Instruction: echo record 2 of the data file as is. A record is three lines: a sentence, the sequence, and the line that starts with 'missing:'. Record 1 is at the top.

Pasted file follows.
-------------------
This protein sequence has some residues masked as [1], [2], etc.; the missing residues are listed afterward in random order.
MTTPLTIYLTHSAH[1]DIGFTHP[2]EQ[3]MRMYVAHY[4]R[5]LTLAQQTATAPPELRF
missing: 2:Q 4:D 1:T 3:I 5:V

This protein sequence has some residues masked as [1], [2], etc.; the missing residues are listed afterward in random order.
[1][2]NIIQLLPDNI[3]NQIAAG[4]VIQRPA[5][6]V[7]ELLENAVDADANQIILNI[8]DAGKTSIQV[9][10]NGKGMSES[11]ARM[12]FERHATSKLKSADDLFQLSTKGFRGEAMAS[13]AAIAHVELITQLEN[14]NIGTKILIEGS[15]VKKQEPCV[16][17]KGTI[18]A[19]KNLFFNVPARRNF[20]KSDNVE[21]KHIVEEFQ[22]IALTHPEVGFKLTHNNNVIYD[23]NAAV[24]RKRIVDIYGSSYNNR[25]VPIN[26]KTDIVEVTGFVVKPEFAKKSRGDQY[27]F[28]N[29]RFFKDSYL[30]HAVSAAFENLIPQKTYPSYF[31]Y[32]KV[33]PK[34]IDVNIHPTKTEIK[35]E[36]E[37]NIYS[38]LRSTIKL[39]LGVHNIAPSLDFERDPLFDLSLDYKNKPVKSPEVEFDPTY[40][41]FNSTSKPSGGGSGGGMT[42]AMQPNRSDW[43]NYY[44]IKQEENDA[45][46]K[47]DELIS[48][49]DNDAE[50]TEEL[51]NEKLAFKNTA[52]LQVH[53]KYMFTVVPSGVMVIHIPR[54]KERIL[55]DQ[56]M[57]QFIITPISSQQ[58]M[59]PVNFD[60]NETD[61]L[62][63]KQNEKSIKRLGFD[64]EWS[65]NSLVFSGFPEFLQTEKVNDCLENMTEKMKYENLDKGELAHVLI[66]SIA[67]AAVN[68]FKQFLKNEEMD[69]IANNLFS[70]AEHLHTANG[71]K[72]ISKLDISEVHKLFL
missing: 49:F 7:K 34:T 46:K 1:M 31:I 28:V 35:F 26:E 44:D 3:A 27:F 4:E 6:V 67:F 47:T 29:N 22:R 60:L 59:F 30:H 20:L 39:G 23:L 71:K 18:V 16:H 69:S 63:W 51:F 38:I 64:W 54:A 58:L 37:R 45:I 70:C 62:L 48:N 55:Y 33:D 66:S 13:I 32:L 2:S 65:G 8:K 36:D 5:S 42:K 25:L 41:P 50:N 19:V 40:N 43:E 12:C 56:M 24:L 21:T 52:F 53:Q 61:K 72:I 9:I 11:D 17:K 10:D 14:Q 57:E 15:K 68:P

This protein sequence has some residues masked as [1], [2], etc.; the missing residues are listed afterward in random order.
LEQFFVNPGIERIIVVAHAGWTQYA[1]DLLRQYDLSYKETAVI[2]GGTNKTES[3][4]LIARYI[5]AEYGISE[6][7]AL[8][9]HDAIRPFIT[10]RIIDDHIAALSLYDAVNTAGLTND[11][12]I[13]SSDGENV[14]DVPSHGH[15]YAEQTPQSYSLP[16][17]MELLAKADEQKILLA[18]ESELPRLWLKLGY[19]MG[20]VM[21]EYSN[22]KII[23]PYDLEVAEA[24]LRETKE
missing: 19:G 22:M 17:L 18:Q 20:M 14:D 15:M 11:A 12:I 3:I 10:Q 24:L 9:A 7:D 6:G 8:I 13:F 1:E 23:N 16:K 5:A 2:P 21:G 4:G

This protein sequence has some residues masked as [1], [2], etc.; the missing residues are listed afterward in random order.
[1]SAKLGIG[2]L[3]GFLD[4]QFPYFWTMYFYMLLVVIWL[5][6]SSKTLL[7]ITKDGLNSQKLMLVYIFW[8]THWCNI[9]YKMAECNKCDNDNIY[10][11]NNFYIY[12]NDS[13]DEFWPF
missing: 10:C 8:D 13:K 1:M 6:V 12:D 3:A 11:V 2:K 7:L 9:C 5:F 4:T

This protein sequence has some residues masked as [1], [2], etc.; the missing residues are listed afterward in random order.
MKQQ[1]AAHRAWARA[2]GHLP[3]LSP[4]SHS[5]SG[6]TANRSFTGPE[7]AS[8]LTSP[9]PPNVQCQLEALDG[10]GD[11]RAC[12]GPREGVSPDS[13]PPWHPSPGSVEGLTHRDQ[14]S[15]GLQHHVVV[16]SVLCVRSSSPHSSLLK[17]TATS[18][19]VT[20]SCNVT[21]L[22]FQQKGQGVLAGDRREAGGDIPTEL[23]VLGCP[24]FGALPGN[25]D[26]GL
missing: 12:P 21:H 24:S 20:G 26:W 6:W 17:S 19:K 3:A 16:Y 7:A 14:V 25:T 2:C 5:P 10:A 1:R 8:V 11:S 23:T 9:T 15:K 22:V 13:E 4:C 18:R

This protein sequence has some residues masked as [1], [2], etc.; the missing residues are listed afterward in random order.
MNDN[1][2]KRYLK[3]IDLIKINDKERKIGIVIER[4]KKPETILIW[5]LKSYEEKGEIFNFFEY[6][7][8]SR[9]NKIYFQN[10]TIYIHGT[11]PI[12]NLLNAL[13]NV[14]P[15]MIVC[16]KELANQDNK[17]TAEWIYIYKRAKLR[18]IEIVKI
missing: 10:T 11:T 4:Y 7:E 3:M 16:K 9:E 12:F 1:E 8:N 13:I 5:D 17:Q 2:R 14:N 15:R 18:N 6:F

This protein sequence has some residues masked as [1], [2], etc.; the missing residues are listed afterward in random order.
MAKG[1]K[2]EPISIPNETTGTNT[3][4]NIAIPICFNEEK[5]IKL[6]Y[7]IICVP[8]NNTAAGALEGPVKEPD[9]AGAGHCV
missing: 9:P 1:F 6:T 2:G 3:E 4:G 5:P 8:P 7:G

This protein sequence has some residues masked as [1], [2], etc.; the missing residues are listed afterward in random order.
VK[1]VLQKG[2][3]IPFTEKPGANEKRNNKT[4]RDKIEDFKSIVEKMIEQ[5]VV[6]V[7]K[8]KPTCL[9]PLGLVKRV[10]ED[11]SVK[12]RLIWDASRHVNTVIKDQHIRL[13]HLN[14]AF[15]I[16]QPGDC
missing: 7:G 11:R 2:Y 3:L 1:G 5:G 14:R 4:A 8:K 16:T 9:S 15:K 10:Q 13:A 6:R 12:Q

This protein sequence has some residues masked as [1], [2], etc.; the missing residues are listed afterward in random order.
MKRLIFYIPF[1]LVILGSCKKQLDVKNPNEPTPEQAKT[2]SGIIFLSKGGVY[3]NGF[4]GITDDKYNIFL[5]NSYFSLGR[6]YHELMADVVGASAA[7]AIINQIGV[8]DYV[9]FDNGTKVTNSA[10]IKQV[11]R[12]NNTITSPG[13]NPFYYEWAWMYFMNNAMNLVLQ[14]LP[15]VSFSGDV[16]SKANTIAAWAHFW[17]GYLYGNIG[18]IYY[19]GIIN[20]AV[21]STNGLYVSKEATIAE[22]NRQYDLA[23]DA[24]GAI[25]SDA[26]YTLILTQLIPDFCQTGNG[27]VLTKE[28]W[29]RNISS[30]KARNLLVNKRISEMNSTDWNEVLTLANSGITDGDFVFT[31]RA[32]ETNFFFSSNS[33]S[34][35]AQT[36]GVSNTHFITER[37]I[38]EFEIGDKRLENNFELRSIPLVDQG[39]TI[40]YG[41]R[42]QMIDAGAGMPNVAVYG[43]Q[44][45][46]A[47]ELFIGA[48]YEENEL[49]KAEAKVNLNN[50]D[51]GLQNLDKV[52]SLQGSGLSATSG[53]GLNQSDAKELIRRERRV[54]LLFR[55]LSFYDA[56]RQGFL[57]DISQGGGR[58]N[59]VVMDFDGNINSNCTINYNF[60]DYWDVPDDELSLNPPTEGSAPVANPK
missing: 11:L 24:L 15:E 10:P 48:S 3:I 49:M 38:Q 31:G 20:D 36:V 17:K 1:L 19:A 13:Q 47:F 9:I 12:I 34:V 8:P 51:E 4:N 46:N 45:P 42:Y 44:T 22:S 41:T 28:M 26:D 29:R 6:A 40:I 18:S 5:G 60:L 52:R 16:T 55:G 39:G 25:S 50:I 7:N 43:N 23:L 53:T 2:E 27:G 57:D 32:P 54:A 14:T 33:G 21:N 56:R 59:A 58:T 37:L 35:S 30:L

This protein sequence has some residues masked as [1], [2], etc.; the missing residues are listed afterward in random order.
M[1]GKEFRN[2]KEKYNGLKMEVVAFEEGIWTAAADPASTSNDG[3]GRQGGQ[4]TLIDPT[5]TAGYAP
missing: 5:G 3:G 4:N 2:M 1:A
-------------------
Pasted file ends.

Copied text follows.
This protein sequence has some residues masked as [1], [2], etc.; the missing residues are listed afterward in random order.
[1][2]NIIQLLPDNI[3]NQIAAG[4]VIQRPA[5][6]V[7]ELLENAVDADANQIILNI[8]DAGKTSIQV[9][10]NGKGMSES[11]ARM[12]FERHATSKLKSADDLFQLSTKGFRGEAMAS[13]AAIAHVELITQLEN[14]NIGTKILIEGS[15]VKKQEPCV[16][17]KGTI[18]A[19]KNLFFNVPARRNF[20]KSDNVE[21]KHIVEEFQ[22]IALTHPEVGFKLTHNNNVIYD[23]NAAV[24]RKRIVDIYGSSYNNR[25]VPIN[26]KTDIVEVTGFVVKPEFAKKSRGDQY[27]F[28]N[29]RFFKDSYL[30]HAVSAAFENLIPQKTYPSYF[31]Y[32]KV[33]PK[34]IDVNIHPTKTEIK[35]E[36]E[37]NIYS[38]LRSTIKL[39]LGVHNIAPSLDFERDPLFDLSLDYKNKPVKSPEVEFDPTY[40][41]FNSTSKPSGGGSGGGMT[42]AMQPNRSDW[43]NYY[44]IKQEENDA[45][46]K[47]DELIS[48][49]DNDAE[50]TEEL[51]NEKLAFKNTA[52]LQVH[53]KYMFTVVPSGVMVIHIPR[54]KERIL[55]DQ[56]M[57]QFIITPISSQQ[58]M[59]PVNFD[60]NETD[61]L[62][63]KQNEKSIKRLGFD[64]EWS[65]NSLVFSGFPEFLQTEKVNDCLENMTEKMKYENLDKGELAHVLI[66]SIA[67]AAVN[68]FKQFLKNEEMD[69]IANNLFS[70]AEHLHTANG[71]K[72]ISKLDISEVHKLFL
missing: 49:F 7:K 34:T 46:K 1:M 31:I 28:V 35:F 26:E 44:D 3:A 27:F 4:E 6:V 67:F 47:T 29:N 22:R 60:L 59:F 30:H 20:L 39:G 23:L 71:K 18:V 16:H 69:S 63:W 51:F 38:I 64:W 54:A 58:L 37:R 45:I 70:C 62:L 48:N 55:Y 33:D 66:S 13:I 32:L 2:S 65:G 8:K 36:D 5:S 42:K 25:L 41:P 50:N 19:V 40:N 43:E 12:C 56:M 24:L 21:T 52:F 53:Q 61:K 72:I 9:I 11:D 17:K 10:D 14:Q 57:E 15:K 68:P